Renters can also review our list of NJHMFA Properties Affected by Rent Increase Suspension to see if their property is affected by the recent rent increase freeze. 

To learn more about your rights and the resources available to you as a renter during the COVID-19 crisis, visit New Jersey's Eviction Moratorium Information & Question Form.

Renters in New Jersey are protected from eviction and removal from their homes under Governor Murphy's Executive Order 106 until 60 days after the expiration of Executive Order 103. According to state law, if your lease expires and does not renew automatically, you may continue on a month-to-month basis as long as both you and your landlord agree to the arrangement and your landlord continues to accept rent payments. For more on the Governor’s Eviction Moratorium, please visit the Eviction Moratorium Information & Question Form.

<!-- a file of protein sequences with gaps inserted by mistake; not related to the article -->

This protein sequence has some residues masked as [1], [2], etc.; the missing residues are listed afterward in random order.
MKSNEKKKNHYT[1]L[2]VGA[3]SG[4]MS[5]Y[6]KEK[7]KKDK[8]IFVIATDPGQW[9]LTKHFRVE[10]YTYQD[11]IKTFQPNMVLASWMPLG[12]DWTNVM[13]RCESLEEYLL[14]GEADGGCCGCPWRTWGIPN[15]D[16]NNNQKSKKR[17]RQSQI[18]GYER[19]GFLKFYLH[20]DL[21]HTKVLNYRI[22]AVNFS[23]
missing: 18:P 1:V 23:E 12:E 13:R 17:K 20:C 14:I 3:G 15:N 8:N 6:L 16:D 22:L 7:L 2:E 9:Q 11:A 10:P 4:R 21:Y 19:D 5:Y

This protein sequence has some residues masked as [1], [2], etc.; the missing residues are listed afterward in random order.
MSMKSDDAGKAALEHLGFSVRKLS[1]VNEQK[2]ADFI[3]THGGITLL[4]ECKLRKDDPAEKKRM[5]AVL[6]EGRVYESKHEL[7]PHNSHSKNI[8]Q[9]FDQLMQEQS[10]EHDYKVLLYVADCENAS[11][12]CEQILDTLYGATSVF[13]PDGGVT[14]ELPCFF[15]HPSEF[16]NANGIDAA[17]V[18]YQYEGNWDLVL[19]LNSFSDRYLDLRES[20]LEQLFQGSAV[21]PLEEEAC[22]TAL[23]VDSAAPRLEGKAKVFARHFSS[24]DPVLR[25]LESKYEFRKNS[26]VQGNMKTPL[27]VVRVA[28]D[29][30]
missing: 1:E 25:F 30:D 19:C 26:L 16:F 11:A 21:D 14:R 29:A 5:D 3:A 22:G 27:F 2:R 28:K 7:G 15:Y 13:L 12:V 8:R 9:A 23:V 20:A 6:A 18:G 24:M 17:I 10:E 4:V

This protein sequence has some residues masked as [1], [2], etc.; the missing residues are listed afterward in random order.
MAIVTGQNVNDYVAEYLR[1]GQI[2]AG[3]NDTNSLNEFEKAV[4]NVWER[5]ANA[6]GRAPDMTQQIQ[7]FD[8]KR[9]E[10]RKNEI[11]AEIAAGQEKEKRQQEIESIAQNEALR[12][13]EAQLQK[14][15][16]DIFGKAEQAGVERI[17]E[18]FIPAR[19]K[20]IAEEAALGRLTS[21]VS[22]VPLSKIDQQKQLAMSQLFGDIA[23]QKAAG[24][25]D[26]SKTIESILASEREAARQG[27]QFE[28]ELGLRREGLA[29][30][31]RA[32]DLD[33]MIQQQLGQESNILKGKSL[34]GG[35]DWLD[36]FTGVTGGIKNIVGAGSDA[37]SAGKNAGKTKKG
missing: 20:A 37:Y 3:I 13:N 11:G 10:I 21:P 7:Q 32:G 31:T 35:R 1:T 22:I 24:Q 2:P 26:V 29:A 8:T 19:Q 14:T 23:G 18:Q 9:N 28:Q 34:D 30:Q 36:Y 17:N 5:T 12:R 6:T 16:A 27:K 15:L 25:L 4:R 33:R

Also protected from eviction until at least July 24, 2020 under federal legislation are renters who live in housing with a federally-backed mortgage (e.g., backed by Fannie Mae, Freddie Mac, or the FHFA) or in housing that has been subsidized or financed by the federal government. View a summary for more on the federal evictions moratorium.

Renters can request that their landlords utilize their security deposit as rent payment as stipulated in Governor Murphy's Executive Order 128.

Renters living in certain residential buildings financed by the New Jersey Housing and Mortgage Finance Agency are eligible for a rent freeze until the expiration of Executive Order 103. To see if your building is covered under the rent freeze, check this list.

The New Jersey Law Against Discrimination prohibits discrimination in housing based on race, national origin, religion, and disability, among other protected characteristics, even if the conduct at issue stems from concerns related to COVID-19. To learn more, please review the Division on Civil Rights’ recent guidance on civil rights and COVID-19. If you would like to speak to a housing investigator, please contact the Division on Civil Rights at 1-866-405-3050.